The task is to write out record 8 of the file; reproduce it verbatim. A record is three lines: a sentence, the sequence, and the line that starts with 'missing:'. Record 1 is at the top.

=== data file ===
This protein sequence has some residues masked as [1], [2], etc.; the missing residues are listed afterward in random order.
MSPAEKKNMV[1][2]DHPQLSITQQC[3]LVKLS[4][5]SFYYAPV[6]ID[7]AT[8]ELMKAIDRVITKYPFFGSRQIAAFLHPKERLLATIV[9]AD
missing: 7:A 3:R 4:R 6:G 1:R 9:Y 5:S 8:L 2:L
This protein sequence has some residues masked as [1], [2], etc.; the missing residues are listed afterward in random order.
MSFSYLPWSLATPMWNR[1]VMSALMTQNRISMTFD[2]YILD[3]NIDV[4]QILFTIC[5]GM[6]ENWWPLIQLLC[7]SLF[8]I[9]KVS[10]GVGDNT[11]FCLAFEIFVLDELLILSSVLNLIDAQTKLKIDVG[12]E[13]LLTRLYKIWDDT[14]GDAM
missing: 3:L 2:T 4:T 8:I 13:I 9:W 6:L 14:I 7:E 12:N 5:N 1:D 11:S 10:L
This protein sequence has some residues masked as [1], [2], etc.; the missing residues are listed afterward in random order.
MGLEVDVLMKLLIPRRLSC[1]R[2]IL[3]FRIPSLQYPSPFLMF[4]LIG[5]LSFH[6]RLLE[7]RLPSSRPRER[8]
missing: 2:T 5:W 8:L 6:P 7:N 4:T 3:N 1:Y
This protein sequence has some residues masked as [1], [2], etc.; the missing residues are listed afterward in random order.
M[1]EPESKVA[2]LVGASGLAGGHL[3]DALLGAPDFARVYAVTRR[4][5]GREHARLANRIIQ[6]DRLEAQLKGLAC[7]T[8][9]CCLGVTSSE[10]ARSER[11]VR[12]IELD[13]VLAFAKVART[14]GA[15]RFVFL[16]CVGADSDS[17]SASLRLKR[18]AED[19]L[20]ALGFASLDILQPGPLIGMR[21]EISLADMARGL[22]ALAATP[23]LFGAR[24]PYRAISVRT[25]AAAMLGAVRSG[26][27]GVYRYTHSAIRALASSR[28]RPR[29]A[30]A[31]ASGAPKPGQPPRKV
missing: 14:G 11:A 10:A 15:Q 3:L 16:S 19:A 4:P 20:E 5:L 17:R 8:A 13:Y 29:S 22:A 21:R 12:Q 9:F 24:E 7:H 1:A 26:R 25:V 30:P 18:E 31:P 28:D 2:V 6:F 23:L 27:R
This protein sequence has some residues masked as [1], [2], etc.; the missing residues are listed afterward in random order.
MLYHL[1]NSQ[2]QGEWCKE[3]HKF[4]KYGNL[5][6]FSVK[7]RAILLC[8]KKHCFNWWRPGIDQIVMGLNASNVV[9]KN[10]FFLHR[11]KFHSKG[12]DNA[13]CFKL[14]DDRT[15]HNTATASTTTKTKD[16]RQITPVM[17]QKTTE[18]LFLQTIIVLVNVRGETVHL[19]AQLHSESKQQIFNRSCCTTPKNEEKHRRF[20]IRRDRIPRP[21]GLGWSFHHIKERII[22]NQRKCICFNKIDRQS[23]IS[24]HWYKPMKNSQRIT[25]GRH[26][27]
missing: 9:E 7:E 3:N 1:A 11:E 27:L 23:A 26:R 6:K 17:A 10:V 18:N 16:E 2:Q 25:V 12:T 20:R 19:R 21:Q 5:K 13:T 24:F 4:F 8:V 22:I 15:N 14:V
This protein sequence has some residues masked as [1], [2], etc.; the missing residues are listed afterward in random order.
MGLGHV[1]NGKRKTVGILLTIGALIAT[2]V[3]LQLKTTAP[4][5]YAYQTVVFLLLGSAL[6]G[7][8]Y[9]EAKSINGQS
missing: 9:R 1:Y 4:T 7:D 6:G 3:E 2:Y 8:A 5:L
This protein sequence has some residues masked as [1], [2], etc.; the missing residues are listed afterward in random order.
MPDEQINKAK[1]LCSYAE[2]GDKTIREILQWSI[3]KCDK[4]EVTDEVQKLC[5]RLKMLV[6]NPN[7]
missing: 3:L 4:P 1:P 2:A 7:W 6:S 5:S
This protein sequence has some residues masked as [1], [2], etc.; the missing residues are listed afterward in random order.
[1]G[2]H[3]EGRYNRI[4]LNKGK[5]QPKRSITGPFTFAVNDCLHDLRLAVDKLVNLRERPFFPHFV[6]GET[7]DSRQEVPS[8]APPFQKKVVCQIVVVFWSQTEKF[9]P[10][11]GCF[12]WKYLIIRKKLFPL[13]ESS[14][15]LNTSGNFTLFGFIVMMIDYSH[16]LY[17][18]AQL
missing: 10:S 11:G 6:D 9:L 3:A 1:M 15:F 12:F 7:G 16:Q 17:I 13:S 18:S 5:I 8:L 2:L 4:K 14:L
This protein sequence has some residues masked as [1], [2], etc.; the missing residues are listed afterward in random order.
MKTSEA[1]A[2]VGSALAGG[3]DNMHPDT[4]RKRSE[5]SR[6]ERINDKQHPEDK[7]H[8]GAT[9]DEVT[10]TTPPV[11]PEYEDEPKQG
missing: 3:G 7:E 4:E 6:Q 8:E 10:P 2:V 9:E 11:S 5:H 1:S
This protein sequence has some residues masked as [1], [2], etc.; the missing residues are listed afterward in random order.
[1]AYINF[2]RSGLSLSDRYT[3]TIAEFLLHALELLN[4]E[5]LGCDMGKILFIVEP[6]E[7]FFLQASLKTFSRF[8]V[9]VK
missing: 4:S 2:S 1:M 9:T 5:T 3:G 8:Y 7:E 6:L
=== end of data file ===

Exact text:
This protein sequence has some residues masked as [1], [2], etc.; the missing residues are listed afterward in random order.
[1]G[2]H[3]EGRYNRI[4]LNKGK[5]QPKRSITGPFTFAVNDCLHDLRLAVDKLVNLRERPFFPHFV[6]GET[7]DSRQEVPS[8]APPFQKKVVCQIVVVFWSQTEKF[9]P[10][11]GCF[12]WKYLIIRKKLFPL[13]ESS[14][15]LNTSGNFTLFGFIVMMIDYSH[16]LY[17][18]AQL
missing: 10:S 11:G 6:D 9:L 3:A 1:M 15:F 12:F 7:G 16:Q 17:I 13:S 18:S 5:I 8:L 2:L 4:K 14:L